Thirty-four nations met in Pittsburgh, PA, from September 21-23, 2022, for the first Global Clean Energy Action Forum (GCEAF).
The Ministers and Heads of Delegations from the Clean Energy Ministerial (CEM) and Mission Innovation (MI) and the clean energy industry, citizenry, and academia were in attendance. Notable U.S. participants included Jennifer Granholm, David Turk, Jigar Shah, John Kerry, Joe Manchin, and Bill Gates.
The core agenda included focused governmental and private sector roundtables covering bioenergy, power system transformation, nuclear energy, built environment and connected communities, carbon management, industrial decarbonization, freight transportation, hydrogen, and just transition. Over 170 additional side events included a Clean Energy Technology Showcase, youth engagement activities, and more.
“Don’t Let the Perfect be the Enemy of the Good.”
The urgency of confronting the impacts of climate change makes it clear that the focus must remain on progress — while staying mindful of the communities impacted by new solutions. Across the board, speakers in the sessions Jordan attended called for collaboration, introduced public-private partnerships, supported the importance of standardization and consistency, and discussed the ways to overcome “chicken and egg” challenges. Several speakers emphasized the importance of starting with active listening in community engagement – rather than developing plans on assumptions – when moving new solutions forward.
“If You Can’t Count it, then You Can’t Improve It.”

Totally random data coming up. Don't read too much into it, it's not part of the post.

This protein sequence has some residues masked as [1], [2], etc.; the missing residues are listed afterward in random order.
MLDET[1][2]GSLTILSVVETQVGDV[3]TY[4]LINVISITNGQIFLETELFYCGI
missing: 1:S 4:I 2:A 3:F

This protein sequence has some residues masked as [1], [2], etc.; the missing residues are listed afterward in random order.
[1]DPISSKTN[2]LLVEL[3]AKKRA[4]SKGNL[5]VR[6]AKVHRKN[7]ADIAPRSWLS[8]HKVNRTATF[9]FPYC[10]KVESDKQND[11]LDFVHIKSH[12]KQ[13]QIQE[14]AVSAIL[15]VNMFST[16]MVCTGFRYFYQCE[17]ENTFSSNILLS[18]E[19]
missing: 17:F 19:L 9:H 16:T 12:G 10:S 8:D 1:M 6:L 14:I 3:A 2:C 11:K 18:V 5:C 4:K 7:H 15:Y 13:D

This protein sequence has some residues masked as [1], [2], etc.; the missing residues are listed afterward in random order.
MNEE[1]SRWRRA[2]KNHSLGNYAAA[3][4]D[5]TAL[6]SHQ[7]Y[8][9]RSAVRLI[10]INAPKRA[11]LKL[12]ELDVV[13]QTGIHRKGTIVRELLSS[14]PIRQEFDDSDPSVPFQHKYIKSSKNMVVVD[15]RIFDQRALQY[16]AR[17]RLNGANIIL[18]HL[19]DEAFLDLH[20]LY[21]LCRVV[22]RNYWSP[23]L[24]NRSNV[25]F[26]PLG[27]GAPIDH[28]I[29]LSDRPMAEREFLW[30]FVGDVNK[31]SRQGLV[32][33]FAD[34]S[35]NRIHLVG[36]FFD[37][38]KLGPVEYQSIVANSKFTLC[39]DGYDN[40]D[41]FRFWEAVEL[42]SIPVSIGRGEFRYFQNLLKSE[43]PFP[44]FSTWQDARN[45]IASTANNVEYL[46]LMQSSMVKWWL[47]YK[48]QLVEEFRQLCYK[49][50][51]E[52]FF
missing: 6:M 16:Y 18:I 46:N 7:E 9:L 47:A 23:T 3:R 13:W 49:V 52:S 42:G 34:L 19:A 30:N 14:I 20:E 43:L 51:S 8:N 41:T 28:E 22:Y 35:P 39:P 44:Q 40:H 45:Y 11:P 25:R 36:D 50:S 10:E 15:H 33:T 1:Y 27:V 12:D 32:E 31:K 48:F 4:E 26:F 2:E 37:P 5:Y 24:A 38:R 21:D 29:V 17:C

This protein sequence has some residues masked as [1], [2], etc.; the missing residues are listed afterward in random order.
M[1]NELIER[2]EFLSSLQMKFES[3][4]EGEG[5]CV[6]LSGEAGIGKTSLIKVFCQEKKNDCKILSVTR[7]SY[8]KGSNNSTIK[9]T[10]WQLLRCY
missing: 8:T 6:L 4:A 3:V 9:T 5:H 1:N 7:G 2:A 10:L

Caitlin attended a session titled Counting Carbon – Better carbon accounting for better policy, a topic closely aligned with her clean fuels work at AJW. Among the experts speaking on lifecycle analysis was Nancy Young from Alder Fuels, a low carbon fuel producer that factors carbon intensity measurement into all of their biomass conversion products.
A Platform for Announcements and Commitments
Important priorities identified throughout the event included hydrogen, industrial decarbonization, sustainable cities, and the just transition – emphasizing that the international architecture for cooperation should enhance, not impede, progress toward emission reduction goals.
To facilitate progress, private industry and governments must cooperate to accelerate the clean energy transition, and members of CEM and MI agreed to a joint pilot initiative based on the U.K.’s Breakthrough Agenda.
Additional announcements of the week included:
- $94 billion to support international clean energy technology demonstrations (funded by 16 countries, $21.9B from the U.S.)
- A zero-emission government fleet declaration fulfilled by 2035 for light-duty vehicles that also includes goals for medium/heavy-duty vehicles
- DOE’s Industrial Heat Shot, designed to lower emissions by 85% in the industrial sector by 2035
- DOE’s H2Hubs Funding Opportunity Announcement (FOA) establishing an $8B program to develop at least four H2Hubs
- SAF Grand Challenge Roadmap, a cross-agency public-private effort to support sustainable aviation fuel development to reduce cost, improve sustainability, and expand production to 3B gallons a year of domestic fuel
- $7B for carbon management (capture at industrial sites and power plants, and loans, grants, etc., to develop carbon infrastructure)
- CEM Action fund comprised of commitments from governments, the private sector, and donations to support the clean energy transition
- CEM Solar Manufacturing and Supply Chains Initiative to secure, sustain, and ensure resiliency for solar.
- Launch of RISE3, a campaign to research the impacts on social equity and economic empowerment
- CEM Industrial Deep Decarbonization Initiative (IDDI) and the CCUS Joint Action for Low-Carbon Cement Production by 2030